In all seriousness, to my knowledge, that never happened in the Pressroom during the years I was there, (1969-1980) nor did I ever hear about it as any kind of practice. Maybe it happened once or twice. Perhaps that kind of thing was more likely to happen in Service, Writing or the GB offices, where competence wasn't as easy to determine prior to promotion as it was in the "blue collar" departments, who knows?

Another story: One night, after 11PM, I was on my way home from a meeting, and Doc Dixon (whom I knew pretty well) was standing at the 124 Columbia Hts elevator. "Will you please come with me, Tom?" he said. "I need some help." We took the elevator to the third floor, where the Infirmary was, and where old guys were moved to live out their last years. He took me into the men's room. Adelle Ledley (mentioned elsewhere in this thread) who was a nurse, joined us there. She had been on duty that night. One of the old guys (who shall remain nameless) had died and was lying on the floor of a bathroom stall. The doc and I picked him up and carried him to a gurney which Adelle had brought into the hallway. Later, when they cleaned out his room, I heard that they found some girly magazines between his mattress and box springs. I imagine they were also confiscated by the Bethel office. What they did with them after that is anybody's guess.





Warren’s Comments regarding his stay at Bethel:

Personally, I did not suffer greatly in my Bethel experience, although there were some rough patches. Greg had gone ahead by a few years and prepared a house for me. I was already considered a token Bethelite because of frequent visits on weekends (yes, I could afford to fly up for the weekend and buy all the beer). As Greg mentioned, Bert Schroeder accepted him as a second son, and I also benefited by simple proximity besides being a namesake.

Back in Missouri, I was sick of pioneering and was totally depressed, even though my business was doing quite well. I was beginning to tire of my pioneer partners in the congregation and was ready for a complete overhaul emotionally/intellectually/spiritually. Bethel was perfect for me. New York was energetic and I was soon accepted into a group of liberal intellectuals/scholars right from the start.

My newboy instructor was R. Lengtat. Because of Greg, RL later let me participate in a bible study in his room which included my brother and his roommate. He was always wary of me because of my newfound enthusiasm for fresh ideas, which he thought would find their way back to himself through the wrong channels.

I was actually reading the Bible for the first time in my life and now the questions started. I was a raised a JW and had never deliberately read whole books of the Bible. Every new Bethelite is required to read the Bible cover to cover in his first year. This requirement would be the start of some eye-opening information and would soon change my world view as a JW. Did I mention I was developing a collection of Bible commentaries by worldly authors? My biggest supplier of these books was Ciro Alicino. But not too much time would pass when being a liberal thinking JW was not fun any more. There were the thought police, and then the requirements of the religion were becoming difficult to manage with my new beliefs about christianity. I was beginning a non-doctrinal phase.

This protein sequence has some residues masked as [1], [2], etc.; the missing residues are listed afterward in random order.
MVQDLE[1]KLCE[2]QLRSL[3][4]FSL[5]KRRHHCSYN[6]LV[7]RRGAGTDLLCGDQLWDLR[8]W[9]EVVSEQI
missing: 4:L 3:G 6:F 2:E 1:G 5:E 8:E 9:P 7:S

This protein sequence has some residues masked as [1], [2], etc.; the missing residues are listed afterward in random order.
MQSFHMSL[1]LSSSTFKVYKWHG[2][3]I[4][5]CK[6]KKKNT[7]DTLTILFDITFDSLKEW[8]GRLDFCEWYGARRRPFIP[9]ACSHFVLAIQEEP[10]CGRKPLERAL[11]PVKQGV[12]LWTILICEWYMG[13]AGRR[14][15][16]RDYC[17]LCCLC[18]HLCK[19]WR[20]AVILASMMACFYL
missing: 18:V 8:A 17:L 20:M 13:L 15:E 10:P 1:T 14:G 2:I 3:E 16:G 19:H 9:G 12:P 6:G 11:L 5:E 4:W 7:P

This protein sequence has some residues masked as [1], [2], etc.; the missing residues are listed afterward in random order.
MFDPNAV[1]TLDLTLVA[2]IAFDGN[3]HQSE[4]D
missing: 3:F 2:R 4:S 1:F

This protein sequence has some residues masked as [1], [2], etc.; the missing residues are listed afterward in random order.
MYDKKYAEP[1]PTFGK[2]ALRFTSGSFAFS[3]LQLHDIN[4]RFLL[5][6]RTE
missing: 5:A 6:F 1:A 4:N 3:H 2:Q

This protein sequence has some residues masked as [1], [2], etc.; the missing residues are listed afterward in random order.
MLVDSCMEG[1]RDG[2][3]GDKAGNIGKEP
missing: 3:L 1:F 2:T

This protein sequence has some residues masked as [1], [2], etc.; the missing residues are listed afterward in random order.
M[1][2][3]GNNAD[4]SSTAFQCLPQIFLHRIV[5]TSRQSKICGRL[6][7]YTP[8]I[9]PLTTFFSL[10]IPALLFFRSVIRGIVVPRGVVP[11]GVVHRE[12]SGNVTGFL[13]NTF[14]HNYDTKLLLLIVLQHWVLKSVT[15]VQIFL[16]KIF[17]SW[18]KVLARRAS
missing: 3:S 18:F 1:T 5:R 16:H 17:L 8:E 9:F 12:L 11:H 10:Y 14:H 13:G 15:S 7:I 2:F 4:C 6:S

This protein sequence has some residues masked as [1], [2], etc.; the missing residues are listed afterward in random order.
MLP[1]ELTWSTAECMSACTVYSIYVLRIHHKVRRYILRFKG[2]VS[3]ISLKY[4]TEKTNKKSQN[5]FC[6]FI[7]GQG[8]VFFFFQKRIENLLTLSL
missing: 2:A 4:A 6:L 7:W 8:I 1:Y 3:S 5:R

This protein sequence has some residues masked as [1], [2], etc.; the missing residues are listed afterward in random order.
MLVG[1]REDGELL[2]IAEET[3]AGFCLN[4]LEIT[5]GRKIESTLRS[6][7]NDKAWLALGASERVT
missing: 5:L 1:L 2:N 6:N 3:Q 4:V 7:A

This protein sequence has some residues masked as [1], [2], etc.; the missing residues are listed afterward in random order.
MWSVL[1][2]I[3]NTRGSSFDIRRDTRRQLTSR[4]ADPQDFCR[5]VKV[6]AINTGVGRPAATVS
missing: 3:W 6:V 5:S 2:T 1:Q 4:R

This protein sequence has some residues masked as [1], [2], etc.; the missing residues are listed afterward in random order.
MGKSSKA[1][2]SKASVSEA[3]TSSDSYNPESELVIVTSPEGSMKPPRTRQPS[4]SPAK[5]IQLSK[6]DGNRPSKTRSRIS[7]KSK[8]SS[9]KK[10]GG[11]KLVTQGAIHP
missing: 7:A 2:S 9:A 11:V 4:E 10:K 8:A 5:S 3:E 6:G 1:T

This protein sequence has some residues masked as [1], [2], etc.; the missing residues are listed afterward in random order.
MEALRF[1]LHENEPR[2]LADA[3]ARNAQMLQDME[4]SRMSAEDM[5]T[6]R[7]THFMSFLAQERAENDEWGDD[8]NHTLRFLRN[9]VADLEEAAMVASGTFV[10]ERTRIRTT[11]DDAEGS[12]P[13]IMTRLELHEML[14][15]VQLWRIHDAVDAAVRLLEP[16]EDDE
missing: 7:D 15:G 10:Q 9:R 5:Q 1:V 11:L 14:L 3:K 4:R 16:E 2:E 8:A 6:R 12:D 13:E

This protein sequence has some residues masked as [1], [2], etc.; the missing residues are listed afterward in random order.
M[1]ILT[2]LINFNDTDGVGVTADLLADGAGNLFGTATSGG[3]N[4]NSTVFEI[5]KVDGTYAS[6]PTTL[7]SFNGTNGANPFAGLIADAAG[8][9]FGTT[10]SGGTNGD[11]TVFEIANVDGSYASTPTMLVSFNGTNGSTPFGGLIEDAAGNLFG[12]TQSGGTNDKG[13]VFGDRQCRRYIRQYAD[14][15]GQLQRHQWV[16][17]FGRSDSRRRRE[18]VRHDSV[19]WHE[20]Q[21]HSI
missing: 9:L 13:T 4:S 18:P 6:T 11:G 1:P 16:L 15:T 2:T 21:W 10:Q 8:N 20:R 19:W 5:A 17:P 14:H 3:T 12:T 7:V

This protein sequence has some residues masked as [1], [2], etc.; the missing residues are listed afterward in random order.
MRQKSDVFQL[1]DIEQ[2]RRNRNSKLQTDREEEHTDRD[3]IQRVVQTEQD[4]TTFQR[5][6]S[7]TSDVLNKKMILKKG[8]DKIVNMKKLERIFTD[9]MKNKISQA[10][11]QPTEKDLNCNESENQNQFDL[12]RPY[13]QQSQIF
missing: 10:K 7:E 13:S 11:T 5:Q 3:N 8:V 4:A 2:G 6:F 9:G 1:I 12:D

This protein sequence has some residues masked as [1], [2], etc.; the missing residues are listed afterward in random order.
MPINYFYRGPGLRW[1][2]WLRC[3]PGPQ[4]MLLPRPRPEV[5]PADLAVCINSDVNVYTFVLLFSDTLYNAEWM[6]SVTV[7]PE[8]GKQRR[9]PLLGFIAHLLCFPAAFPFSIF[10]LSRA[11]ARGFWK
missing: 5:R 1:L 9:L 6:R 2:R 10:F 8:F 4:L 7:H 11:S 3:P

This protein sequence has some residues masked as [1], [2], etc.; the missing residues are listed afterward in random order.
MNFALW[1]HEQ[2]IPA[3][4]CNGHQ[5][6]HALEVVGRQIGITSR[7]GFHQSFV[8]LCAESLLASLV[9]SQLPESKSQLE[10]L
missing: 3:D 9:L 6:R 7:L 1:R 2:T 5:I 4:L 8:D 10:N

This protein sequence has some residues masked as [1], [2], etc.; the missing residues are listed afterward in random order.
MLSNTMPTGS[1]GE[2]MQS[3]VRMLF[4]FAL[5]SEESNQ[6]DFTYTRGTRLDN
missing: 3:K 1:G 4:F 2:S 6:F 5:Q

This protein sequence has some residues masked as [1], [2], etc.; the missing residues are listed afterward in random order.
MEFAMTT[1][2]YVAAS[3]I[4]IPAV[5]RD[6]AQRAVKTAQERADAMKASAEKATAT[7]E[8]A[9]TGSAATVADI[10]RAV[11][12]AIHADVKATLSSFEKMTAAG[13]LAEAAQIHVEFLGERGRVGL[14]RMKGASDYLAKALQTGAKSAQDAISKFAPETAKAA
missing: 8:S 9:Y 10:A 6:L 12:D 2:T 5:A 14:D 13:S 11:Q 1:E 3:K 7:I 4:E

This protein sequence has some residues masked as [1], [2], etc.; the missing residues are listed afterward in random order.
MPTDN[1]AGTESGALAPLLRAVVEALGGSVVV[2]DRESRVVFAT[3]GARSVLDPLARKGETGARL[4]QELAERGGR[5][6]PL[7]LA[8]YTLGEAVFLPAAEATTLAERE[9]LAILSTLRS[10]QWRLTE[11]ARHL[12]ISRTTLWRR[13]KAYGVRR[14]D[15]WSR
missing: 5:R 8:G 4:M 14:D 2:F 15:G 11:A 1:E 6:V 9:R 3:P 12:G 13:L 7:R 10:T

I finally left Bethel and my next move to becoming an inactive and invisible JW was not a difficult decision, and actually not too hard to do living in NYC. A couple address changes and you're free of the elder calls/visits. Now all the impositions of guilt by others would go away.... and they did.


But his brother Greg has the “Last Word”:


You said:

"Greg had gone ahead by a few years and prepared a house for me."

That sounds a bit too Christlike for me. [lol] "In your brother's house were mini mansions, otherwise I would have told you." (John 14:2, The Misapplied Translation)

You added: "I was already considered a token Bethelite because of frequent visits on weekends (yes, I could afford to fly up for the weekend and buy all the beer)."

And that 5 gallon bottle of Chivas or Seagrams (only partially disguised under a lampshade) sure was popular in a 4-man Towers corner room. (That's a lamp to get "lit" by.) As I recall, 3 people finished 5 gallons in the 4 weeks we spent in Europe. I hope they shared with their neighbors. Those guys would have gladly run a still to make their own Bethyl alcohol.





You said:

"Greg had gone ahead by a few years and prepared a house for me."

That sounds a bit too Christlike for me. [lol] "In your brother's house were mini mansions, otherwise I would have told you." (John 14:2, The Misapplied Translation)

You added: "I was already considered a token Bethelite because of frequent visits on weekends (yes, I could afford to fly up for the weekend and buy all the beer)."